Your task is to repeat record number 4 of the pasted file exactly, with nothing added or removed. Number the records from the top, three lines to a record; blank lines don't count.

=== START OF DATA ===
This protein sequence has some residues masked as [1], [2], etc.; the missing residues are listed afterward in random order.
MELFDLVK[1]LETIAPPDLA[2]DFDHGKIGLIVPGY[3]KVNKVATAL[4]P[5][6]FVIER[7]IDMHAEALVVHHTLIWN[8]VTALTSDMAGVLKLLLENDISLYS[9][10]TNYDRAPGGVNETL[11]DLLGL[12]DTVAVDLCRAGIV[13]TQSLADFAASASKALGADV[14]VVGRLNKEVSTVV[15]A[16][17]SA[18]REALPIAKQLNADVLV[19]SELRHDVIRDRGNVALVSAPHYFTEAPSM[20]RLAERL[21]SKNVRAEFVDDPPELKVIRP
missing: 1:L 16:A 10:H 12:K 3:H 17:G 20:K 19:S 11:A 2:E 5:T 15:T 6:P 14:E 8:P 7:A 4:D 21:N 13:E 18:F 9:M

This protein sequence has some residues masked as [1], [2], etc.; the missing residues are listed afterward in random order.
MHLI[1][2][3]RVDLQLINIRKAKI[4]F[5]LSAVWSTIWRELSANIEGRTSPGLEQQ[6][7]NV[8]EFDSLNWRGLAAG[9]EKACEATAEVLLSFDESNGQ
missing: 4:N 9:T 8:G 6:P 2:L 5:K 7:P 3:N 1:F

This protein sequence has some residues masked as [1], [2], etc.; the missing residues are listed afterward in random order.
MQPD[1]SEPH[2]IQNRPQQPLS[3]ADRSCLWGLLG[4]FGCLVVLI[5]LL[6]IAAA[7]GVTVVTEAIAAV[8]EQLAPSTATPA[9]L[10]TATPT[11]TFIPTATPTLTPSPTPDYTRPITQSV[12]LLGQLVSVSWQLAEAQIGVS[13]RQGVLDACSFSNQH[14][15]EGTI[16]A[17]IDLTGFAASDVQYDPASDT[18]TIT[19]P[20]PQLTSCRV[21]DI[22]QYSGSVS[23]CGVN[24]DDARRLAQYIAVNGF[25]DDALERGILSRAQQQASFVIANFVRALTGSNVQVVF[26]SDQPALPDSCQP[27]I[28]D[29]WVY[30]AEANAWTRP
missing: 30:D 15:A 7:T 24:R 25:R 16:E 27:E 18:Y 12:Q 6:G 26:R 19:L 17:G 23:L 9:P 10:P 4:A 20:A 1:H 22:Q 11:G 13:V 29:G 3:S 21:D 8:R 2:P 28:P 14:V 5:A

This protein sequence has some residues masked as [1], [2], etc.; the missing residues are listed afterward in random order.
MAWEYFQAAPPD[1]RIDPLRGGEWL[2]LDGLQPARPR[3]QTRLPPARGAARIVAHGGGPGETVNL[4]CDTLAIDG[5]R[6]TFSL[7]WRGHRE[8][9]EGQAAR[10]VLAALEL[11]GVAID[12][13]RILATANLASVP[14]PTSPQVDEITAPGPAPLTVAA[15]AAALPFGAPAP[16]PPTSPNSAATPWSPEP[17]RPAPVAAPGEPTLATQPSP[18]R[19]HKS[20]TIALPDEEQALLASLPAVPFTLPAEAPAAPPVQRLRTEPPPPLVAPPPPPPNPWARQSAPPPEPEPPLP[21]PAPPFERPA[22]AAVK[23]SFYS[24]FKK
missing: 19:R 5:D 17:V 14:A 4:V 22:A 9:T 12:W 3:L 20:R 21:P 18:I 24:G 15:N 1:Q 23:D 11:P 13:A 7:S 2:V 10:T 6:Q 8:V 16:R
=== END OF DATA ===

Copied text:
This protein sequence has some residues masked as [1], [2], etc.; the missing residues are listed afterward in random order.
MAWEYFQAAPPD[1]RIDPLRGGEWL[2]LDGLQPARPR[3]QTRLPPARGAARIVAHGGGPGETVNL[4]CDTLAIDG[5]R[6]TFSL[7]WRGHRE[8][9]EGQAAR[10]VLAALEL[11]GVAID[12][13]RILATANLASVP[14]PTSPQVDEITAPGPAPLTVAA[15]AAALPFGAPAP[16]PPTSPNSAATPWSPEP[17]RPAPVAAPGEPTLATQPSP[18]R[19]HKS[20]TIALPDEEQALLASLPAVPFTLPAEAPAAPPVQRLRTEPPPPLVAPPPPPPNPWARQSAPPPEPEPPLP[21]PAPPFERPA[22]AAVK[23]SFYS[24]FKK
missing: 19:R 5:D 17:V 14:A 4:V 22:A 9:T 12:W 3:L 20:R 21:P 18:I 24:G 15:N 1:Q 23:D 11:P 13:A 7:S 2:V 10:T 6:Q 8:V 16:R